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Thousands of Iraqis march to demand direct elections

BAGHDAD, Iraq—Tens of thousands of men, angry and yelling, marched through the streets of Baghdad on Monday, calling for direct elections in a show of force by the nation's Shiite Muslim leadership.

The mostly peaceful demonstration took place hours before Ambassador L. Paul Bremer, the top U.S. envoy to Iraq, met with officials at the United Nations to discuss U.N. involvement in the transition to Iraqi self-rule.

The demonstration sent a clear message that if Bremer carries through with an American plan to select an Iraqi government through caucuses, instead of direct elections, he would face widespread civil disobedience, if not outright violence.

"If they do not give us our rights, we will take them," said Sheik Haider Allawi, a member of the holy city of Najaf's Hawza, a collection of Shiite Muslim scholars who make up the sect's highest authority and whose decisions are taken as law by Shiite followers. Allawi was observing the demonstration with other religious leaders from a bridge overlooking the 3-mile-long procession.

Shiites fear that the caucuses would lead to a rigged outcome that would deny them control of the government. Shiites make up 60 percent of Iraq's population of 25 million.

"First, we will demonstrate," said Sheik Hassan Zaki, a cleric from Najaf. "After that, we will strike, not going to our jobs. After that the doors of paradise will open for the martyrs."

Asked what he meant, Zaki said, "We will make a revolution against the Americans, as our fathers did against the British in 1920."

Zaki is a student of Shiite leader Grand Ayatollah Ali al-Husseini al-Sistani, whose calls for direct elections have repeatedly thrown a wrench in U.S. plans to hand power to the Iraqis.

Sistani has refused to meet directly with U.S. officials, and it's unclear whether, or under what circumstances, Sistani might agree to a modified version of the U.S. plan that fell short of direct elections.

Bremer has insisted that direct elections aren't possible yet because of a lack of security, a reliable census and an election law. The current plan—announced in November partly in response to Sistani's objections to an earlier plan—is to have a caucus system leading to a national assembly, with Bremer's Coalition Provisional Authority to be dissolved on June 30.

While Monday's demonstration had a plethora of chants—"No, no to appointed government. Yes, yes to elections"—there was one that drove the crowd wild, shouting and pumping fists in the air:

"Just give the order Sayyid Ali! We will start the revolution of 1920 again!"

The 1920 date marked a four-month uprising by the country's Sunni and Shiite Muslims against the former British occupation, which resulted in some 10,000 deaths.

The "Sayyid Ali" referred to Sistani.

Every person in the crowd interviewed Monday echoed the words of Hamis Mohassen, a Baghdad house painter.

"I am awaiting the word of Sistani," he said.

Saleh Mahdi, an ironsmith: "If there are no elections? Our religious leaders will have the final word."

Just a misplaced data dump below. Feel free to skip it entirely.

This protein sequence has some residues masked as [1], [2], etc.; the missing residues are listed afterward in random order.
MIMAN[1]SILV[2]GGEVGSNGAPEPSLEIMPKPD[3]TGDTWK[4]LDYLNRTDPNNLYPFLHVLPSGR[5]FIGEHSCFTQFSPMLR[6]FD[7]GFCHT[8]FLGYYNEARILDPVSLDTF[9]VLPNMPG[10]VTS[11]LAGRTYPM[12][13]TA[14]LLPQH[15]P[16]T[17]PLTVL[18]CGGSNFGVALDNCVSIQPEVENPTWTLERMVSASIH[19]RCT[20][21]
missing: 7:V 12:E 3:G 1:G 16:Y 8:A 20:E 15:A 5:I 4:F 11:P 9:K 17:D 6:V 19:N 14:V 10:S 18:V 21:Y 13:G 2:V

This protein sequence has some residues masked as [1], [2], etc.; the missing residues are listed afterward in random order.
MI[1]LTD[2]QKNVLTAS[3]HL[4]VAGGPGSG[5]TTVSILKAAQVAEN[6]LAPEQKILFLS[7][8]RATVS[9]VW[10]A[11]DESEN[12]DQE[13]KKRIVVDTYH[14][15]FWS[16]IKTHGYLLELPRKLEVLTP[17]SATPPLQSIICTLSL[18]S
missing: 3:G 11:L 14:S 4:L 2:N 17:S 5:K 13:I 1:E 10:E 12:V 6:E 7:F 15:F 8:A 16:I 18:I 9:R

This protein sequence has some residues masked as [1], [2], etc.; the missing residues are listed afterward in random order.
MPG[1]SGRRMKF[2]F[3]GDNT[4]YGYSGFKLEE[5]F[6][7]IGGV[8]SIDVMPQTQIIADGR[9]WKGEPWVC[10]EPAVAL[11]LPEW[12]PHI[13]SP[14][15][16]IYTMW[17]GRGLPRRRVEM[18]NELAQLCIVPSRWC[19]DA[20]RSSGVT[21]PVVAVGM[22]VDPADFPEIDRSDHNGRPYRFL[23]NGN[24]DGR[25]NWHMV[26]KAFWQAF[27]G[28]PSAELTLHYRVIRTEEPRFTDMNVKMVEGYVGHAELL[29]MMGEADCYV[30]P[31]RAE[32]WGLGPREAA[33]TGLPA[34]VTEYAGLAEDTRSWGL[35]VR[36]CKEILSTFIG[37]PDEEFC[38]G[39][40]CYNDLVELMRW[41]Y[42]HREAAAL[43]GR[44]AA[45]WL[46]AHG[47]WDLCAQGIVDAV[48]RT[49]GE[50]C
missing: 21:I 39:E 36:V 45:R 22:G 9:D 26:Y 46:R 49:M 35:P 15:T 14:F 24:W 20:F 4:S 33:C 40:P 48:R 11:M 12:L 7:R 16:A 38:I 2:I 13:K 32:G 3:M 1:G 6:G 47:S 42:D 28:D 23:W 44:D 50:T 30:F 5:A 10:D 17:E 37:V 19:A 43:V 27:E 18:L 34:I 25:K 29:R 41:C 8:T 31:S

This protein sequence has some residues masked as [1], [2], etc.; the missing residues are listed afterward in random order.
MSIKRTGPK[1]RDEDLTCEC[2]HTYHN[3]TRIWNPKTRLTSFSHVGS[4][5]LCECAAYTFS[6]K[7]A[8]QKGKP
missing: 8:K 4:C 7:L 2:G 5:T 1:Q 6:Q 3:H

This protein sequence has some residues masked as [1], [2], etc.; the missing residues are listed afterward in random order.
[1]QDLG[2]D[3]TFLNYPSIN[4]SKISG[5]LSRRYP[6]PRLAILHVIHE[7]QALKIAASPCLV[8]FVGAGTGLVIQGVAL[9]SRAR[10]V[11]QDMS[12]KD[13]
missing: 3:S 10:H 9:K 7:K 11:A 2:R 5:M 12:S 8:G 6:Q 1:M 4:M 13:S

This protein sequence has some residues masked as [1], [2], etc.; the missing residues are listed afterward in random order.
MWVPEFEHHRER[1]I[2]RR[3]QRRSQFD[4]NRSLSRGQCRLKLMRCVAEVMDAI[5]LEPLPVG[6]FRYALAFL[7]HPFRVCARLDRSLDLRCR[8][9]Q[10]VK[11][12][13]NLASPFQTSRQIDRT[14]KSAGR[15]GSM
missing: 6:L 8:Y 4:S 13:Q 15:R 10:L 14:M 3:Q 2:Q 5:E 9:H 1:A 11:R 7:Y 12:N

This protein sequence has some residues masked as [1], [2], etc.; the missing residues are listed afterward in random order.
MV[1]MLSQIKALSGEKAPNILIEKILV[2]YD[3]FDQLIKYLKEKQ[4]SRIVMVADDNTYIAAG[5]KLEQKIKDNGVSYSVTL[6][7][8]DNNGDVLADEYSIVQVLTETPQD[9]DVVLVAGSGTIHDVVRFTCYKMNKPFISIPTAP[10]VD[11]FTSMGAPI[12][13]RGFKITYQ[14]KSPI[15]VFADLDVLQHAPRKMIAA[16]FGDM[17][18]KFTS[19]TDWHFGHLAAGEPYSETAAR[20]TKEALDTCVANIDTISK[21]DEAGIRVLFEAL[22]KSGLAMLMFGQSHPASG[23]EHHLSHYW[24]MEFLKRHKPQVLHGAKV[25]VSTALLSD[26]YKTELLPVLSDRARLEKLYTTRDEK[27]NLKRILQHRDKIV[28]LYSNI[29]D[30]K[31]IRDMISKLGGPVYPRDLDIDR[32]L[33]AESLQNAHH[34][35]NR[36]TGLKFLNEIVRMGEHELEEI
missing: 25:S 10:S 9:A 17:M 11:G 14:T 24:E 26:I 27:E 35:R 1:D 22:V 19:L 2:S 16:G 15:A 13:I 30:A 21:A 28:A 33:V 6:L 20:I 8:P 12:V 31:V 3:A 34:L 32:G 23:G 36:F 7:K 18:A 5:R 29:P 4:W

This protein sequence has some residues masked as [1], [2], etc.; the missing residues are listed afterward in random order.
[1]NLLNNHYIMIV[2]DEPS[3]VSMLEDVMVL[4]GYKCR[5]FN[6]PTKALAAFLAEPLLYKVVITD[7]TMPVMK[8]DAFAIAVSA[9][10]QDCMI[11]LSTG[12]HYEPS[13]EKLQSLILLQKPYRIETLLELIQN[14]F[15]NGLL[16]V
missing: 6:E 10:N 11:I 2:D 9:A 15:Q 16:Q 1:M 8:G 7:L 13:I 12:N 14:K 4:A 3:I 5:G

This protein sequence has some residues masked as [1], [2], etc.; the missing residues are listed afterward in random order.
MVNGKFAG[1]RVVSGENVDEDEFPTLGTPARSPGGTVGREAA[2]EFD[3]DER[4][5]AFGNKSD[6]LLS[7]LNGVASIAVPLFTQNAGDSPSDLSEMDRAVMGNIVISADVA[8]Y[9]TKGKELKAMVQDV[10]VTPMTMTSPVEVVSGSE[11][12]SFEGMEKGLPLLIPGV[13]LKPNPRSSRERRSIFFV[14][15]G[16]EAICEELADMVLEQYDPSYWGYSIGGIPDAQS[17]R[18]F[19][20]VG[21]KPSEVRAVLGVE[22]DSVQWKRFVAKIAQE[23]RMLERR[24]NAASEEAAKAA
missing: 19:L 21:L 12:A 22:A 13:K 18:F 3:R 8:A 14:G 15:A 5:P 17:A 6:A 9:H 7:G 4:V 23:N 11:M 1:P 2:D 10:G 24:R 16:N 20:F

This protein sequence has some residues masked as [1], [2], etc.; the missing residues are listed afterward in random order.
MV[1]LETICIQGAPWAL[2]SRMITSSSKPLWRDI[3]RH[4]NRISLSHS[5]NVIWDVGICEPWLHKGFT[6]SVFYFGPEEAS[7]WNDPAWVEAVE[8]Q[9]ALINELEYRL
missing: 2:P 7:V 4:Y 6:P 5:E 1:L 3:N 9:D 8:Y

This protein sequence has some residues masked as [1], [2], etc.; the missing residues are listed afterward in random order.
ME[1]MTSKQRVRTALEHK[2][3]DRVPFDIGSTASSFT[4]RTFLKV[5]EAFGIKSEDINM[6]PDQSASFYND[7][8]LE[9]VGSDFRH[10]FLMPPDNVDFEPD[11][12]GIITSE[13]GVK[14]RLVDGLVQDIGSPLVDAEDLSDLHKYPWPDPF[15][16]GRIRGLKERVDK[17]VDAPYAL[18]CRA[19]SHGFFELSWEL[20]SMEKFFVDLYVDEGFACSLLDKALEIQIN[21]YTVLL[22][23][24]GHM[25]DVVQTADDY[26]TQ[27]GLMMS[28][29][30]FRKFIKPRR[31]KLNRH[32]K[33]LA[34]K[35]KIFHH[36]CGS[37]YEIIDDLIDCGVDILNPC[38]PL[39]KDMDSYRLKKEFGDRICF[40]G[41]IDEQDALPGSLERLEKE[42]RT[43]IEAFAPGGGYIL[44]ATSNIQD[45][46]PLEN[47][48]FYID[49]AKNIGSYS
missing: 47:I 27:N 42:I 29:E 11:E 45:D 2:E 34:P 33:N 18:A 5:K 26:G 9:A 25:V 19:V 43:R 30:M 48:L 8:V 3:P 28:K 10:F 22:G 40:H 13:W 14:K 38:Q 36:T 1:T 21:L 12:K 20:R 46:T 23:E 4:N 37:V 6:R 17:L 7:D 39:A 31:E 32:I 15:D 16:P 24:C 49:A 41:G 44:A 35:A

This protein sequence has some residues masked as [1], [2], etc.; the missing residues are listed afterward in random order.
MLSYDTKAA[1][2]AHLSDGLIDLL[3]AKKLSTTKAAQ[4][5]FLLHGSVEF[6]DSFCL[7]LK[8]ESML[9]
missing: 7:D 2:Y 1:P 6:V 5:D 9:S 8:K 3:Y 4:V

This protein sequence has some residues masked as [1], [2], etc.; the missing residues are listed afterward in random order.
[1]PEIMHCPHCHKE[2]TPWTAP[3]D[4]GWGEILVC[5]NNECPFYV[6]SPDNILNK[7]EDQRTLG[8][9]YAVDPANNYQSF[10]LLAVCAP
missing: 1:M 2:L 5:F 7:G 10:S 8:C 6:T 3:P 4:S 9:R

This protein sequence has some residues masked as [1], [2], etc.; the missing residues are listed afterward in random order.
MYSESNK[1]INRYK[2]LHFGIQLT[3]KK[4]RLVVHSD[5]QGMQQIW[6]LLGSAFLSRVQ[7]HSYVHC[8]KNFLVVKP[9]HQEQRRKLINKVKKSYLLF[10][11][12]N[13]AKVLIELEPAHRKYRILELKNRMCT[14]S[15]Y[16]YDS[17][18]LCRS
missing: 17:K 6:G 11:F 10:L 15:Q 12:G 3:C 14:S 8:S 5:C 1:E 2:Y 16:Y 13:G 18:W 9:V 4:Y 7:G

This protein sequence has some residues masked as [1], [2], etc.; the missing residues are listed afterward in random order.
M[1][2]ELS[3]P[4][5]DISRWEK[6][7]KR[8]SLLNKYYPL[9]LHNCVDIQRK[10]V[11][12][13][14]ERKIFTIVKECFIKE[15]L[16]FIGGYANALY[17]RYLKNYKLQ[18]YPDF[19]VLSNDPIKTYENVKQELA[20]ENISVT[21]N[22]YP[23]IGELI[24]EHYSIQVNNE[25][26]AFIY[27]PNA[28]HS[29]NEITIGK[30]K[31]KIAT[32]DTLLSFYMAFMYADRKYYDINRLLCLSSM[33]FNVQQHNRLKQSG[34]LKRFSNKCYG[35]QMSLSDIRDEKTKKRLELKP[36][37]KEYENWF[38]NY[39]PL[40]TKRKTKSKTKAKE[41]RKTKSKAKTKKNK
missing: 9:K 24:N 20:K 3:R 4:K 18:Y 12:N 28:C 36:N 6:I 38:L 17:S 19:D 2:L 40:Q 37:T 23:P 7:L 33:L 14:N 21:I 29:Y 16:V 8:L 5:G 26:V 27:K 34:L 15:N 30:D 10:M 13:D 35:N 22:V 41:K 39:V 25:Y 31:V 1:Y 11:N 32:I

As Mahdi was speaking, a man interjected, "Each one of us is a bomb, so the United States should be careful."

He was hushed by cries of "Quiet! It is not yet time. Sistani will speak for us."

Iraq's Shiite population was brutally suppressed under the former dictator Saddam Hussein's regime.

Bremer is traveling with a contingent from the Iraqi Governing Council, a body he appointed in July that has met with widespread contempt. Most of the members are former political exiles who have little political support among the Iraqi people.

In a release earlier this month, Sistani, a solemn-faced cleric with a long white beard who never speaks in public, said of the American plan that "new problems will arise as a result of this, which will only worsen the tensions of the political and security situation." He added that there's a "need to safeguard the unity of Iraq as a country."

When U.S. and Iraqi leaders talk about the future, there's often an understood, but unspoken, fear that the country will split along ethnic lines: The Kurdish-controlled north, the Sunni Muslim center and west and the Shiite territory in the east and south.

Many Iraqis see the American occupation as a parallel to the British experience and hear similarities in the promises that turned out to be empty ones.

In 1917, after the British took Baghdad, Gen. Stanley Maude read a proclamation to the Iraqi people in which he said, "Our armies do not come into your cities and lands as conquerors or enemies but as liberators! I am commanded to invite you, through your nobles and elders and representatives, to participate in the management of your own civil affairs in collaboration with the political representatives of Great Britain who accompany the British Army."

In 1921, the British installed a king who was chosen by a rigged referendum. Coups and dictatorship followed.

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(c) 2004, Knight Ridder/Tribune Information Services.

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